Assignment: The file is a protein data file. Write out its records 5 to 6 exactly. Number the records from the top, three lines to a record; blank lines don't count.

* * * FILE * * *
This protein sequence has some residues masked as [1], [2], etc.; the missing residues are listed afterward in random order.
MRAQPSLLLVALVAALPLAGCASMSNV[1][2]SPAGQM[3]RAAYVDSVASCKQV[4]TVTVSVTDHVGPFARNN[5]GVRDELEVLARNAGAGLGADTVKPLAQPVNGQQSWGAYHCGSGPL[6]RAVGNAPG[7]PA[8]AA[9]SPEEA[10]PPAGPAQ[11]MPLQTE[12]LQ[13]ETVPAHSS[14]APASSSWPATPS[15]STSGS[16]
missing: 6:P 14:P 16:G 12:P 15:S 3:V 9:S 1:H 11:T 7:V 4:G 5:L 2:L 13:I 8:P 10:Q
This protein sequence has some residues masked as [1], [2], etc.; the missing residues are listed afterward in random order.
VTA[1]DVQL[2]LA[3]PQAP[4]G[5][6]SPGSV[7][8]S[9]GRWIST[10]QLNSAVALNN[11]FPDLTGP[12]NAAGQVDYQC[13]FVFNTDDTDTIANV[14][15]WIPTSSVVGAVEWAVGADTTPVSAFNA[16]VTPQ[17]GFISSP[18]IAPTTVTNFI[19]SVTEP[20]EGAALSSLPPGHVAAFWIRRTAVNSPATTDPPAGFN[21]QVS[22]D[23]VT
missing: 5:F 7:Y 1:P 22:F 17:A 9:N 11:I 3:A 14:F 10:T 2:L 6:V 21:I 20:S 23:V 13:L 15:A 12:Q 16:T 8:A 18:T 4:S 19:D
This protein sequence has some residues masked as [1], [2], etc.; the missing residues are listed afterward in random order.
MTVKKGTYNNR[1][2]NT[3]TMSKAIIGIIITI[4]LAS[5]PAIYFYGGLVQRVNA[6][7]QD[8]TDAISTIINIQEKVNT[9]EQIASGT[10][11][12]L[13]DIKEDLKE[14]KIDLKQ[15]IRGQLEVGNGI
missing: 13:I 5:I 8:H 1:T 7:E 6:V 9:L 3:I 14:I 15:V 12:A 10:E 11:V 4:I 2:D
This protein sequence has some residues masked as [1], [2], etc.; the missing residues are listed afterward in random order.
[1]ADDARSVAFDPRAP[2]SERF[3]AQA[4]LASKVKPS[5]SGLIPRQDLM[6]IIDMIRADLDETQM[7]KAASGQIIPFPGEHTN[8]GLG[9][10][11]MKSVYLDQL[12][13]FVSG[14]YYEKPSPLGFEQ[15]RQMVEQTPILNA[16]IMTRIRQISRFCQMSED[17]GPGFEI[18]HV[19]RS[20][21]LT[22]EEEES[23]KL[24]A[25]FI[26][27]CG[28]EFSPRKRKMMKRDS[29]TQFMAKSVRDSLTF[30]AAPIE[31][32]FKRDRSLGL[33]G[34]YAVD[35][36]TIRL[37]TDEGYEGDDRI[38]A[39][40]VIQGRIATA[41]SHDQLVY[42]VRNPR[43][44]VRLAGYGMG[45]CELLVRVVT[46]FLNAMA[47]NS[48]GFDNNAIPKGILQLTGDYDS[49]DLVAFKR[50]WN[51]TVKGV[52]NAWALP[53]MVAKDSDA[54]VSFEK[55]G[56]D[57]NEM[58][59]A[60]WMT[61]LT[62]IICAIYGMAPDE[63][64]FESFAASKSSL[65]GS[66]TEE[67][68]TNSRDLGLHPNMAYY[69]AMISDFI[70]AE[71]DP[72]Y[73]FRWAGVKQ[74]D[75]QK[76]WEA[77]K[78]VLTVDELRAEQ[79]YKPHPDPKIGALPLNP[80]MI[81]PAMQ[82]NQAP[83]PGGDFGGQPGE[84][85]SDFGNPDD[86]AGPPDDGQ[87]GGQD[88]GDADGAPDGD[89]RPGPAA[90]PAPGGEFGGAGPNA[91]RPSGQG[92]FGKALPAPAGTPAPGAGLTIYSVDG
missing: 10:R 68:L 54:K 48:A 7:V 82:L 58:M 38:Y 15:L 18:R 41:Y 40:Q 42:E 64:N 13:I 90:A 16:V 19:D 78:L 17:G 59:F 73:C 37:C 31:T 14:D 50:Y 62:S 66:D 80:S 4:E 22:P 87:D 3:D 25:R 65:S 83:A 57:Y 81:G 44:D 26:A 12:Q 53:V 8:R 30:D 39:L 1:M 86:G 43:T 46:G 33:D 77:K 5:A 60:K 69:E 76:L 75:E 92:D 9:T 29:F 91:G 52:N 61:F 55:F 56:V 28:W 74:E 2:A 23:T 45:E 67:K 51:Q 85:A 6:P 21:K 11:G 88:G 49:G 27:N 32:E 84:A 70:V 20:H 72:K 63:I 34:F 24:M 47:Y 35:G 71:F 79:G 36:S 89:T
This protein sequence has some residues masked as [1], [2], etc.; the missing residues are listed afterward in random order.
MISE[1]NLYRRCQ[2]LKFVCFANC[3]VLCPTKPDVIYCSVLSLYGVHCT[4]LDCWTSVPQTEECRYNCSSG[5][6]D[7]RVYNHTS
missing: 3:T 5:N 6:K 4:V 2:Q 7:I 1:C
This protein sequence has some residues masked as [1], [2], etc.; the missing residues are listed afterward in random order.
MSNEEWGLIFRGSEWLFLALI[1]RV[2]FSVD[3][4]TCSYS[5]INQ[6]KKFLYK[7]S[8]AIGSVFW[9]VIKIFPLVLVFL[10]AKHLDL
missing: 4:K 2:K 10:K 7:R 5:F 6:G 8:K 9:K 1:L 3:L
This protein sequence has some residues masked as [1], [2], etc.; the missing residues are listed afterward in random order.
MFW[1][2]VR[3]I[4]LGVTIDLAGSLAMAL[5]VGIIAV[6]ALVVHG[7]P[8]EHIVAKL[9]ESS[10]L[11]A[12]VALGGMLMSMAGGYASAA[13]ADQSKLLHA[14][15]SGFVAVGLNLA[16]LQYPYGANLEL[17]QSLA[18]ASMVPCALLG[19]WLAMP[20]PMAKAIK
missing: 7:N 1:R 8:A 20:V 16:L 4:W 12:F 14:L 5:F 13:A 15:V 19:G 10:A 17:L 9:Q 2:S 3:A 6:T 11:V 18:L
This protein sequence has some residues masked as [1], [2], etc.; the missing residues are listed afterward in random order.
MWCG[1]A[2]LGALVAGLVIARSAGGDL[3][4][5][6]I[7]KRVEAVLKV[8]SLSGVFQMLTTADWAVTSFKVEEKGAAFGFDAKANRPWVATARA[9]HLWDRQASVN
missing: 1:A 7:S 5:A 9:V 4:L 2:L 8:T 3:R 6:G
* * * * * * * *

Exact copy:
This protein sequence has some residues masked as [1], [2], etc.; the missing residues are listed afterward in random order.
MISE[1]NLYRRCQ[2]LKFVCFANC[3]VLCPTKPDVIYCSVLSLYGVHCT[4]LDCWTSVPQTEECRYNCSSG[5][6]D[7]RVYNHTS
missing: 3:T 5:N 6:K 4:V 2:Q 7:I 1:C
This protein sequence has some residues masked as [1], [2], etc.; the missing residues are listed afterward in random order.
MSNEEWGLIFRGSEWLFLALI[1]RV[2]FSVD[3][4]TCSYS[5]INQ[6]KKFLYK[7]S[8]AIGSVFW[9]VIKIFPLVLVFL[10]AKHLDL
missing: 4:K 2:K 10:K 7:R 5:F 6:G 8:K 9:K 1:L 3:L